In the second section, the video demonstrates how Bill Eddy introduces the client to the five areas of decision making: Parenting Plan, Child Support, Spousal Support, Property Division and When to File the Petition. He has the couple choose the order or make an agenda regarding the sequence in which they would like to approach the five areas.
One “tool” that he incorporates in his process is to have the spouses make proposals to each other and suggest that the other spouse respond with “yes” “no” or “I’ll think about it.” He teaches couples how to turn proposals into decisions. This proposal and response process is effective in keeping the couple focused on decision making instead of arguing. Other highlights include: explaining to the parties that while mediators may be a source of information, i.e. provide examples about what other couples have done, or to provide basic legal standards, the mediator does not have to be persuaded about anything. Whether he is working with the couple to resolve a parenting issue, discussing support or property division, he emphasizes that he is providing the couple information so that they can make “informed decisions.” He lets them know that while he manages the process, it is the parties who will make the decisions.
He models for the clients how sometimes problems and issues between the parties can be solved simply by getting more information. The video includes a session where he was working with the couple to come up with a parenting schedule. In this case, the wife communicated her belief that her husband had a drinking problem and therefore she did not think it was safe for her son to spend extended time with his father. This became a non-issue at a subsequent session because at the mediator’s suggestion, the husband agreed to be evaluated by an expert for his alleged “drinking problem.” The mediator suggested that by meeting with an expert who could assess the situation the parties could obtain an expert assessment and that instead of arguing about whether Dad had a drinking problem, the couple simply got an expert’s opinion on the issue. They both agreed to accept the expert’s opinion as to whether father’s drinking was cause for concern and once it was determined that father’s drinking should not be of concern in shaping a parenting plan, the parties were able to agree on a parenting schedule.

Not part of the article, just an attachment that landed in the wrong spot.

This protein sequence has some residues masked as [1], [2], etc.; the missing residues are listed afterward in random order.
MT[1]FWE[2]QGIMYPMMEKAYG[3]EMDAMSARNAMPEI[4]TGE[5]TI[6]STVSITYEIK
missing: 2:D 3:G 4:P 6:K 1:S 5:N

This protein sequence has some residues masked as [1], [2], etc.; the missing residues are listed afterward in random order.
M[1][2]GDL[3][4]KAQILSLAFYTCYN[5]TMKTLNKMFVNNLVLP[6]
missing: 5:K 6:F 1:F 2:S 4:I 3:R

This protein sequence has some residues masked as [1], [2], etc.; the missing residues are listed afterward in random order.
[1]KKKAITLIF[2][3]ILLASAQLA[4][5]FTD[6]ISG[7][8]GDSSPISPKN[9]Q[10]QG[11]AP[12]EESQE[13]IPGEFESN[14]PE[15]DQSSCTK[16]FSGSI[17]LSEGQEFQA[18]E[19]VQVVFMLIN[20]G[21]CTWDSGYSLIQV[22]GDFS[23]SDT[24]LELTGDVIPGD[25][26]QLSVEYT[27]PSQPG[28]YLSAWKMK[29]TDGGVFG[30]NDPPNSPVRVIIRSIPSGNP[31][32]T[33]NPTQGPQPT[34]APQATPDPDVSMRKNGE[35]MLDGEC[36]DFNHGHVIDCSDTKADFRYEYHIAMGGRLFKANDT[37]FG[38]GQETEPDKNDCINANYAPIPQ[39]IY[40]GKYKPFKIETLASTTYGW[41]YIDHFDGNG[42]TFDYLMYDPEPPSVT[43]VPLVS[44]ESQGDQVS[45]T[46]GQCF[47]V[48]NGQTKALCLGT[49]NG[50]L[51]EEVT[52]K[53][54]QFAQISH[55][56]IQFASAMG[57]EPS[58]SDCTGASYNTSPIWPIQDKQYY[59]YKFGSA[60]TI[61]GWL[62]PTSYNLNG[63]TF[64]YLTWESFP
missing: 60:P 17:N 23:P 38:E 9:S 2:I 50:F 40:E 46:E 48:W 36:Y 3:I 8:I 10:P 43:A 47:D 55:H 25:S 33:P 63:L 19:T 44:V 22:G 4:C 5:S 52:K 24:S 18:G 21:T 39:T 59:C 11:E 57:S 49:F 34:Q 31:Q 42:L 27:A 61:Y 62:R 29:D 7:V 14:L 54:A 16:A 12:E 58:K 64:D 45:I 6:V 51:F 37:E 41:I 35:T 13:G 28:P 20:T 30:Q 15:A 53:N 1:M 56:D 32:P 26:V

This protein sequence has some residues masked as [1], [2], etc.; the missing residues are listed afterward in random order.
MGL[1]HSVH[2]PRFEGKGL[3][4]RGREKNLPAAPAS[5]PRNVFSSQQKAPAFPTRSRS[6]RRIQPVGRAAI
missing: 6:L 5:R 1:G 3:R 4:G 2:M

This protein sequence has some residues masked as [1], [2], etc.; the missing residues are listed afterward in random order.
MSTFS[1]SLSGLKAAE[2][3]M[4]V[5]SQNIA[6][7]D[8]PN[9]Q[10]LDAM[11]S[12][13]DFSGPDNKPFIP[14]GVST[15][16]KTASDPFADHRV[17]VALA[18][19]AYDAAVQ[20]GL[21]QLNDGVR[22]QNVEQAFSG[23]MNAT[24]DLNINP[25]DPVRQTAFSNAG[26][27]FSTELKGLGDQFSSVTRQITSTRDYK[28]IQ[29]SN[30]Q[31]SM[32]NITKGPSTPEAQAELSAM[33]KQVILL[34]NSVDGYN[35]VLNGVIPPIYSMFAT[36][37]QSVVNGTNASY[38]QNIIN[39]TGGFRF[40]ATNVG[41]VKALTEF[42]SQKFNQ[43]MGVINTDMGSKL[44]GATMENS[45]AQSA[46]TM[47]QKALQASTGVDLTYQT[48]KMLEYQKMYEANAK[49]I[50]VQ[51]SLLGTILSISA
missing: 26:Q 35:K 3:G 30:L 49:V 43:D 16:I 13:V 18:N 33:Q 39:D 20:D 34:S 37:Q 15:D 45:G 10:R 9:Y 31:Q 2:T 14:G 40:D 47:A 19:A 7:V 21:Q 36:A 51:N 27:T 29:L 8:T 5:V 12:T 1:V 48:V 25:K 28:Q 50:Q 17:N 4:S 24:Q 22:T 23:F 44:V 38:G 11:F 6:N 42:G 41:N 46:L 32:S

There are a number of other excellent and illustrative examples throughout the video of how couples start in a polarized position and then through the use of the mediator’s “tool box” the parties move towards agreement and ultimately resolve all the issues in their case.
The New Ways for Mediation video is another gem from Bill Eddy’s many valuable resources.”
Terri Breer, J.D., Orange County, CA, USA
About the Author:
Bill Eddy is a therapist (Licensed Clinical Social Worker) and a lawyer (Certified Family Law Specialist), and has been practicing family mediation for approximately 30 years. He is a Founding Board Member of the Academy of Professional Family Mediators and the Senior Family Mediator at the National Conflict Resolution Center based in San Diego, California.
He is also the author of several books including High Conflict People in Legal Disputes and Splitting: Protecting Yourself While Divorcing Someone with Borderline or Narcissistic Personality Disorder. He is the President of the High Conflict Institute, which provides training in the New Ways for Mediation method and other programs for managing high-conflict personalities in many settings.